New nuclear plants boost ailing Korean construction industry

Korean construction firms received a boost when the Korean Electric Power Corporation (KEPCO) announced that construction of new nuclear power plants would recommence after a five-year break.

Five construction companies, including SK and LG, are preparing to participate in local nuclear power plant construction starting with the first two Shin Kori plants, slated for bidding in January next year, industry sources said Wednesday.

Three further projects costing in excess of 1 trillion won (US$772 million) are scheduled to be ordered by KEPCO next year. KEPCO is slated to place on order for Shin Kori Nos.1 and 2 nuclear power plants costing around 4.9 trillion won (US$3.79 billion); Shin Wolsung Nos.1 and 2 are to be put up for public notice in June, costing 4.7 trillion won; and Shin Kori Nos. 3 and 4 with public notice in December and a total cost of 5.8 trillion won (US$4.48 billion).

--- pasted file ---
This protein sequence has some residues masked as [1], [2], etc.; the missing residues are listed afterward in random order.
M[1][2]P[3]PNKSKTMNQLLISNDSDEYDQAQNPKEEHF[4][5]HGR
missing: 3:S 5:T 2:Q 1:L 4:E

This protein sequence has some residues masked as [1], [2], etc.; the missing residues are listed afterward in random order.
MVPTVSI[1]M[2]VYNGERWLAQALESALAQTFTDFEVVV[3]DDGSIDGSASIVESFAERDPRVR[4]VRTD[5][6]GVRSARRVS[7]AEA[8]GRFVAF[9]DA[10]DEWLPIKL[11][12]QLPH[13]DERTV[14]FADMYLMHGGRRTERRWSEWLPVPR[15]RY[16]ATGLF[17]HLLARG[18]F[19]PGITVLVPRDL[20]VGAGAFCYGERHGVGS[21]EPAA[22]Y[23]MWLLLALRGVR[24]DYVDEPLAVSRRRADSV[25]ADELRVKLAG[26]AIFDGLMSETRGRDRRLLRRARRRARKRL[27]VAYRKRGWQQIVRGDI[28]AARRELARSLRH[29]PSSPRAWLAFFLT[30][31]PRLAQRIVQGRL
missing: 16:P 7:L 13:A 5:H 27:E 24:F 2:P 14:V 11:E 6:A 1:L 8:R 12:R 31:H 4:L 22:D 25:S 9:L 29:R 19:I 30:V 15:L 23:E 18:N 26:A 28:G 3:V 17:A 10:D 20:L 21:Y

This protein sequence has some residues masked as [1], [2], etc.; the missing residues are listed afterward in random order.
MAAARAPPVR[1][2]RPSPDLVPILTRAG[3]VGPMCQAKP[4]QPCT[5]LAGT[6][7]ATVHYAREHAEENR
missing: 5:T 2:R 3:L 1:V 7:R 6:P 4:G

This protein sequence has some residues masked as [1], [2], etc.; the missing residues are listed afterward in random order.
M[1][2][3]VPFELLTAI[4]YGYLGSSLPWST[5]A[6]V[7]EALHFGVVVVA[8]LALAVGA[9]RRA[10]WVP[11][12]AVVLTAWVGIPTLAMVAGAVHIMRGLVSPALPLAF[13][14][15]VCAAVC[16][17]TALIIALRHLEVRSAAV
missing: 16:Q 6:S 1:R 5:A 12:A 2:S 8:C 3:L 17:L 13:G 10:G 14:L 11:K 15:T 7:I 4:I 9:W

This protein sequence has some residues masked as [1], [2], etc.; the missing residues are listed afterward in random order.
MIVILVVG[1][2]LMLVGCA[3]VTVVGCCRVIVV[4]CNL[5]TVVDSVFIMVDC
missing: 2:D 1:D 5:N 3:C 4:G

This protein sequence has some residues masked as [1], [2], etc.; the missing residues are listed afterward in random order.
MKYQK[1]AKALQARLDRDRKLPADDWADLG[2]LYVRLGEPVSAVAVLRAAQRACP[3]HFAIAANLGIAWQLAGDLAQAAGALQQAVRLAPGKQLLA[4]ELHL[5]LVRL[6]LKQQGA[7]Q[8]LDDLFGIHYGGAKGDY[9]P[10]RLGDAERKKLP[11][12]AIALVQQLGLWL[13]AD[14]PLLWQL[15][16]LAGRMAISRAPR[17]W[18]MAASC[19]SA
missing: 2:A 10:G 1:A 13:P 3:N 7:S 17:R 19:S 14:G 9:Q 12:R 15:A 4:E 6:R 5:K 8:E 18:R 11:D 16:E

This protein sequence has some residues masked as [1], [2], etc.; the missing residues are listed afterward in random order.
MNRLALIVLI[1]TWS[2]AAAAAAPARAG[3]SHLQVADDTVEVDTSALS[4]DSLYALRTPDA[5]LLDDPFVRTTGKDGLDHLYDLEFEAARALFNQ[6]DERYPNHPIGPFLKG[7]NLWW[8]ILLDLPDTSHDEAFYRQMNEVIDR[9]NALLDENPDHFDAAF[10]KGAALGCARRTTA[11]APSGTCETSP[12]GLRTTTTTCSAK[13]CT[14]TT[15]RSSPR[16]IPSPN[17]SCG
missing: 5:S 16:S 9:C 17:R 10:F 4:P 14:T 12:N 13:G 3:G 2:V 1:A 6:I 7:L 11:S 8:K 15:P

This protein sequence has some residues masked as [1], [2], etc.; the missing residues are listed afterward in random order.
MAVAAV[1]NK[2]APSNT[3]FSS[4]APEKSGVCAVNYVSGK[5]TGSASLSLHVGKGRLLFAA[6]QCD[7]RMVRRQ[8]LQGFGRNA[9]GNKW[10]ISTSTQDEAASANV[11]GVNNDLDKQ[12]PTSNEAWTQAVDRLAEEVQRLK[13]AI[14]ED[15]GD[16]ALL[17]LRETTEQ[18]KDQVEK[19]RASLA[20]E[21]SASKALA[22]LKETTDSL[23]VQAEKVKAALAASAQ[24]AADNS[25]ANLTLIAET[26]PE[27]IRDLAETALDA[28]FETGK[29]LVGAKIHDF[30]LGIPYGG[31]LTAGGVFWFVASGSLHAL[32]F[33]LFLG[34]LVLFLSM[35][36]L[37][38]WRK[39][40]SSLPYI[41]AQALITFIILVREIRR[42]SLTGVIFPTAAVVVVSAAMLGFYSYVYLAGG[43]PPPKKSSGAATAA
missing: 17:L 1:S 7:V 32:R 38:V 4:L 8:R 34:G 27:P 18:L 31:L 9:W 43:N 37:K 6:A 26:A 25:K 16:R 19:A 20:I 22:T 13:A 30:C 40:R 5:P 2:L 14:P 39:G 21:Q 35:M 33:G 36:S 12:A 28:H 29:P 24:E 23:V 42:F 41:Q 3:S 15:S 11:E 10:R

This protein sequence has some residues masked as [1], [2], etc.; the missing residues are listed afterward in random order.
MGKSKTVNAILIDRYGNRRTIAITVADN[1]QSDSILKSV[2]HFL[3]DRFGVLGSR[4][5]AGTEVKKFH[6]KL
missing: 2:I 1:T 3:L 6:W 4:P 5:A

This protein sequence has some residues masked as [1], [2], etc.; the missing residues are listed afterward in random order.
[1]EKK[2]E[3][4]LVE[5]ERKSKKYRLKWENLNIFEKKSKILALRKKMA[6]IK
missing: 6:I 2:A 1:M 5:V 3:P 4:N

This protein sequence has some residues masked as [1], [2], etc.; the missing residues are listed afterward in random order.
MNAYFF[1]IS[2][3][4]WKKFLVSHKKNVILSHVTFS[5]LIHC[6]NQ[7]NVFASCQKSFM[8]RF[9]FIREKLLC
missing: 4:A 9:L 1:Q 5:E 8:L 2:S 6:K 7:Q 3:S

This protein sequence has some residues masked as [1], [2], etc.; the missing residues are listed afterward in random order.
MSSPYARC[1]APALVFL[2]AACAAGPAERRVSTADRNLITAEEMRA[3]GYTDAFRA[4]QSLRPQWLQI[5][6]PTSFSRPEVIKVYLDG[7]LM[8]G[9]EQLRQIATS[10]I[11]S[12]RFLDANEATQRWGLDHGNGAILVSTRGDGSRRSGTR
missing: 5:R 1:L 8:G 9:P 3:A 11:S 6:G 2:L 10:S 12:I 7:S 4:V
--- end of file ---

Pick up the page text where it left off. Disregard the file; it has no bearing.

Competition for the construction contracts is likely to be intense. Of the five competing construction firms, SK and LG have already secured Korea Electric Power Industry Code (KEPIC) certificates along with technical training for their specialists, entitling them to participate in the nuclear power plant construction. Samwhan Enterprise, too, secured KEPIC certification in February and will provide training to 40 of its specialists. Hyundai Industrial Development and Sambu Construction are trying to acquire KEPIC certificates and give necessary training to their professionals.

These construction firms have been sounding each other out over the possibility of forming a consortium if they cannot go it alone.

South Korea has 14 operating nuclear power stations and plans to double this number by 2015. Nuclear production accounts for over 40 per cent of the county’s electricity.

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